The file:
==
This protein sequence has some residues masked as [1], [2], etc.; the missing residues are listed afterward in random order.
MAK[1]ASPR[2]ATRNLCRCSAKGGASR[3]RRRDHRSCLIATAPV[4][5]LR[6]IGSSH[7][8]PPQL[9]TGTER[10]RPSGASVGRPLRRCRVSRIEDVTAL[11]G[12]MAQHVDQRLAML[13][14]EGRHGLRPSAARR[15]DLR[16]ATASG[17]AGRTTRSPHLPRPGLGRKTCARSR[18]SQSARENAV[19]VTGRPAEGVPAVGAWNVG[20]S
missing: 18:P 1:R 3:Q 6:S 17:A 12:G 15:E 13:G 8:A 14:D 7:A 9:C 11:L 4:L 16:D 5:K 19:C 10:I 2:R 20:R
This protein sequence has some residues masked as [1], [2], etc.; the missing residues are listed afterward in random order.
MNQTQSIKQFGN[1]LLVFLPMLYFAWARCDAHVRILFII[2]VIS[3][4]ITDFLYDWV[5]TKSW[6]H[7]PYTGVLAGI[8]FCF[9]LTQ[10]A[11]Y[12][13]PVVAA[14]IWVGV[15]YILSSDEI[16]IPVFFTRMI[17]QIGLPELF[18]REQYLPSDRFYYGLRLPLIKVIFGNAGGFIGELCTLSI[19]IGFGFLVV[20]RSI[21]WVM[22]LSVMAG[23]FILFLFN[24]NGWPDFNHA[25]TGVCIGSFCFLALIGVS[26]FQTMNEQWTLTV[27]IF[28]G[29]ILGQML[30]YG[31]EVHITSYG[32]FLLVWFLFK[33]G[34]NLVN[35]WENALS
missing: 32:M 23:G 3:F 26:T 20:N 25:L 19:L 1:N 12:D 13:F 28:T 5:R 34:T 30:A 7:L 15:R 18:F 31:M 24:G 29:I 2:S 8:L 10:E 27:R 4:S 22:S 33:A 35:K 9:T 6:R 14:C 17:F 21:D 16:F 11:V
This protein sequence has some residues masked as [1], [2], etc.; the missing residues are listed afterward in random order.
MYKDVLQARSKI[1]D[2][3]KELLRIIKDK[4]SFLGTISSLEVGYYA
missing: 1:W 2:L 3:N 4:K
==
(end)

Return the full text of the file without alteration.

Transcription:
This protein sequence has some residues masked as [1], [2], etc.; the missing residues are listed afterward in random order.
MAK[1]ASPR[2]ATRNLCRCSAKGGASR[3]RRRDHRSCLIATAPV[4][5]LR[6]IGSSH[7][8]PPQL[9]TGTER[10]RPSGASVGRPLRRCRVSRIEDVTAL[11]G[12]MAQHVDQRLAML[13][14]EGRHGLRPSAARR[15]DLR[16]ATASG[17]AGRTTRSPHLPRPGLGRKTCARSR[18]SQSARENAV[19]VTGRPAEGVPAVGAWNVG[20]S
missing: 18:P 1:R 3:Q 6:S 17:A 12:G 15:E 13:G 8:A 14:D 7:A 9:C 11:L 4:L 16:D 5:K 19:C 10:I 2:R 20:R
This protein sequence has some residues masked as [1], [2], etc.; the missing residues are listed afterward in random order.
MNQTQSIKQFGN[1]LLVFLPMLYFAWARCDAHVRILFII[2]VIS[3][4]ITDFLYDWV[5]TKSW[6]H[7]PYTGVLAGI[8]FCF[9]LTQ[10]A[11]Y[12][13]PVVAA[14]IWVGV[15]YILSSDEI[16]IPVFFTRMI[17]QIGLPELF[18]REQYLPSDRFYYGLRLPLIKVIFGNAGGFIGELCTLSI[19]IGFGFLVV[20]RSI[21]WVM[22]LSVMAG[23]FILFLFN[24]NGWPDFNHA[25]TGVCIGSFCFLALIGVS[26]FQTMNEQWTLTV[27]IF[28]G[29]ILGQML[30]YG[31]EVHITSYG[32]FLLVWFLFK[33]G[34]NLVN[35]WENALS
missing: 32:M 23:G 3:F 26:T 20:N 25:L 19:L 1:N 12:D 13:F 28:T 5:R 34:T 30:A 7:L 15:R 18:F 31:M 24:G 29:I 2:S 8:L 10:E 27:R 4:S 22:S 33:A 35:K 9:T 6:R 14:C 17:F 21:D 16:F 11:V
This protein sequence has some residues masked as [1], [2], etc.; the missing residues are listed afterward in random order.
MYKDVLQARSKI[1]D[2][3]KELLRIIKDK[4]SFLGTISSLEVGYYA
missing: 1:W 2:L 3:N 4:K